The Most Painful Innovation Fatigue Factor: Innovator DeficienciesBy
Among the many barriers that we inventors, entrepreneurs and would-be innovators face is the one we can’t blame on others. Fatigue Factor #2 in our grid of fatigue factors is innovator deficiencies. It refers to the barriers we create for ourselves through excessive pride, unreasonably high valuation of the invention, arrogance, unwillingness to share or collaborate, stubbornness, unwillingness to delegate or gain the help of experts, and a host of other personal weaknesses. So many good ideas are killed by these personal flaws. They are painful to admit and recognize, but an awareness of our own weaknesses is not only the beginning of wisdom, it’s the beginning of innovation success.
The icon for this fatigue factor was designed by Mark Benyo, an artist in Appleton, Wisconsin (owner of Benyo Designs). It depicts a long chain (wrapping back and forth across the window of the icon) in which one of the links is replaced with a paperclip. The individual innovator/inventor in this case is the weak link in the cain of innovation. Unless that link is strengthened (perhaps with the help of strong allies or experienced guides), failure is likely. We offer more detail in the book, of course, and outline some steps that can be taken. Prospective innovators, take note. Look to yourself first to understand why your innovation goals are not being reached, and then find the right help to take you to the next level.
One of the most common innovator deficiencies involves excessive pride, which translates into unreasonable expectations regarding the value of an early-stage invention or concept. Valuation of inventions is always difficult. However, if you think your embryonic invention is worth many millions or even billions, chances are you’re way out of line at this point. An idea alone usually has very little marketable value. An idea converted into working prototypes and a valid patent has more value, but the real value comes only by addressing the many risks that potential licensees or acquirers face. Can it be produced economically? Is it safe? Does it meet unmet needs? Can it be marketed successfully? Will it sell in the marketplace? Can it withstand the competitive response? These risk factors take time and money to address. The idea may ultimately be worth billions, but no one is going to hand you a truck load of money for something that is just a twinkle in your eye and maybe a piece of government paper on your wall. Not yet. It will take time, diligence, and investment for the potential to be discovered. Until then, have reasonable expectations as you collaborate to bring your concept to the market place, so that ultimately you can enjoy a cut of the potential returns your innovation can bring.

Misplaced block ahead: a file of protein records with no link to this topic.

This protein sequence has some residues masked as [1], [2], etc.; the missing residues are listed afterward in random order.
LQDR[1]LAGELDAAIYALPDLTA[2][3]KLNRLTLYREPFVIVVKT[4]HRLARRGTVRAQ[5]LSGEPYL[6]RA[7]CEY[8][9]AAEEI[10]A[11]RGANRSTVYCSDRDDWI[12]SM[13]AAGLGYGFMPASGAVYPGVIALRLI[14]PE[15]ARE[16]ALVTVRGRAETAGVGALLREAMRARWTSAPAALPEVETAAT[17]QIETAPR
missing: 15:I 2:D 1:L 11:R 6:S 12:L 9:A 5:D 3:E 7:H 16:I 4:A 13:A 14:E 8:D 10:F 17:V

Erratum in the book: An unfortunate but minor error in the printed book is that the icon for innovator deficiencies (shown at the left) is not at the beginning of the chapter on Fatigue Factor #2, as it should be. Instead the icon shown there is the one for Factor #5, “Flaws in Judgment and Decision Making.” Sorry about that! The icons in the fatigue factor grids are correctly displayed.